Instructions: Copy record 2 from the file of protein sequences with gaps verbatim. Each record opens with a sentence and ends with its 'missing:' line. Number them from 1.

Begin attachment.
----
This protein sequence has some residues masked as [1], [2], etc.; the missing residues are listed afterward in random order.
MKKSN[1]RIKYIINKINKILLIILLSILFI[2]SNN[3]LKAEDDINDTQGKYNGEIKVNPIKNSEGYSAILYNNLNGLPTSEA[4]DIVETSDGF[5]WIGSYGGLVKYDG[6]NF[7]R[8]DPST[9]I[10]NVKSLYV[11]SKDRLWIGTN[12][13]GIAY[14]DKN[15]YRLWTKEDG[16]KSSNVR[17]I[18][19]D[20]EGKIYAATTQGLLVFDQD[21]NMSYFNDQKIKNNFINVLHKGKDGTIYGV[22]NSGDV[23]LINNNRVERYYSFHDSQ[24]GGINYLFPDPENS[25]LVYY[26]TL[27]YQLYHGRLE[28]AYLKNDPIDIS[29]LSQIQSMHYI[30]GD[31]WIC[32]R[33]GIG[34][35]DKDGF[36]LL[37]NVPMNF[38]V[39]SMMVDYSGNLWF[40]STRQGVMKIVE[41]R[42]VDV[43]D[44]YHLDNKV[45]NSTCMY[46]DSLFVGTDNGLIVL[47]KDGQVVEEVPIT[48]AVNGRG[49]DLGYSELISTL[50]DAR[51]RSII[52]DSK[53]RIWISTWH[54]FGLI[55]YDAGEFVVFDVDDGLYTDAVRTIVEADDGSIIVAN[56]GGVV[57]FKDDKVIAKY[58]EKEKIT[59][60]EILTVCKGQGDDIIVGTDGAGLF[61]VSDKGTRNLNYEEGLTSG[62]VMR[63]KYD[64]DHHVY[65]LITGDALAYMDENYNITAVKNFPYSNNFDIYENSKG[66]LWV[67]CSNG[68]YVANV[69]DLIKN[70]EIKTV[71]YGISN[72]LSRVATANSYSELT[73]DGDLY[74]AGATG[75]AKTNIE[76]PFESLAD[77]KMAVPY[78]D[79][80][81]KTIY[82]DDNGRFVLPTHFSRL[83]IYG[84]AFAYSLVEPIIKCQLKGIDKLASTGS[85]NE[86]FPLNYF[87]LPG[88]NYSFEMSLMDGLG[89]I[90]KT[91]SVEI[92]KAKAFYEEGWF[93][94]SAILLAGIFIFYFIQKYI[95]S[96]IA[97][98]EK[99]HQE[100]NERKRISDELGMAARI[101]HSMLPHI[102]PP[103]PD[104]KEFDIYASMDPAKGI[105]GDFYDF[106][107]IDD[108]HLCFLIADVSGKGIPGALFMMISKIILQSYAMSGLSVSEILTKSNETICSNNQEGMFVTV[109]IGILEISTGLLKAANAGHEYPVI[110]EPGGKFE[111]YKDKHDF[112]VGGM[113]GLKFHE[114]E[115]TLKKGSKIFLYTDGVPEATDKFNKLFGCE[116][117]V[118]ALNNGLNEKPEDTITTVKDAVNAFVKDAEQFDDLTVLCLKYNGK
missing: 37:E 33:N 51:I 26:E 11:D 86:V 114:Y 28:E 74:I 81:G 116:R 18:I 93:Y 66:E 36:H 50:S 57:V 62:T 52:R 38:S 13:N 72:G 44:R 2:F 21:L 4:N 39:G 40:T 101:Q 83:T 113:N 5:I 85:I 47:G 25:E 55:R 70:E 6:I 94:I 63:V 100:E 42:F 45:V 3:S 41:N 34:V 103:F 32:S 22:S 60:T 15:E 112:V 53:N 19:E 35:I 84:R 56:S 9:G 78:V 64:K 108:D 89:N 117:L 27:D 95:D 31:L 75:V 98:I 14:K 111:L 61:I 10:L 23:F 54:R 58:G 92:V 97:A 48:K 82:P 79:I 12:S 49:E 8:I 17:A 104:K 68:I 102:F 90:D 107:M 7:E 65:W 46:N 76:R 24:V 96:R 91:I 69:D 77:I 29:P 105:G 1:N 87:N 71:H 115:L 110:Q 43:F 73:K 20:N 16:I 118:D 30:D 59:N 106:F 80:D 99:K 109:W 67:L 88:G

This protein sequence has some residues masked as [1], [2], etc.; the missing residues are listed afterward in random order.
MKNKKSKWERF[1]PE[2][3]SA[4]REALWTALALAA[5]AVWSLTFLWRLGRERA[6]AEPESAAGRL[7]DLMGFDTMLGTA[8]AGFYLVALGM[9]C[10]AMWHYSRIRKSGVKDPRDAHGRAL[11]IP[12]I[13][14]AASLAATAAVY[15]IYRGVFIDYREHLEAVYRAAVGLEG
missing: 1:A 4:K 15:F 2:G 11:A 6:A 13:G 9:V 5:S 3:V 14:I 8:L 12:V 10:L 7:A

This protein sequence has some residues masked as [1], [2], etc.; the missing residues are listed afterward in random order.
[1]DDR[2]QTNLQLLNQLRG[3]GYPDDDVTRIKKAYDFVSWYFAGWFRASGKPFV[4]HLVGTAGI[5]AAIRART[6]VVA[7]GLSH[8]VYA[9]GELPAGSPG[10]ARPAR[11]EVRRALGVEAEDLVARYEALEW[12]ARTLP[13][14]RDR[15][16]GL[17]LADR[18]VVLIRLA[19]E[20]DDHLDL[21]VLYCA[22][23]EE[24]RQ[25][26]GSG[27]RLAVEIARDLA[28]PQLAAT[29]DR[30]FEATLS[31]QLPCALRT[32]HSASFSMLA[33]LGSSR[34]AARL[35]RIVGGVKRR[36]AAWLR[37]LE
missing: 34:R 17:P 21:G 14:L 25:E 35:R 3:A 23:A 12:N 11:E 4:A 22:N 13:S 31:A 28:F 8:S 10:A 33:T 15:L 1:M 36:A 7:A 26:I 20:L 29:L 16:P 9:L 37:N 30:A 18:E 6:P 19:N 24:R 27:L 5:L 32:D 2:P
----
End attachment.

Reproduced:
This protein sequence has some residues masked as [1], [2], etc.; the missing residues are listed afterward in random order.
MKNKKSKWERF[1]PE[2][3]SA[4]REALWTALALAA[5]AVWSLTFLWRLGRERA[6]AEPESAAGRL[7]DLMGFDTMLGTA[8]AGFYLVALGM[9]C[10]AMWHYSRIRKSGVKDPRDAHGRAL[11]IP[12]I[13][14]AASLAATAAVY[15]IYRGVFIDYREHLEAVYRAAVGLEG
missing: 1:A 4:K 15:F 2:G 11:A 6:A 13:G 9:V 5:S 3:V 14:I 8:L 12:V 10:L 7:A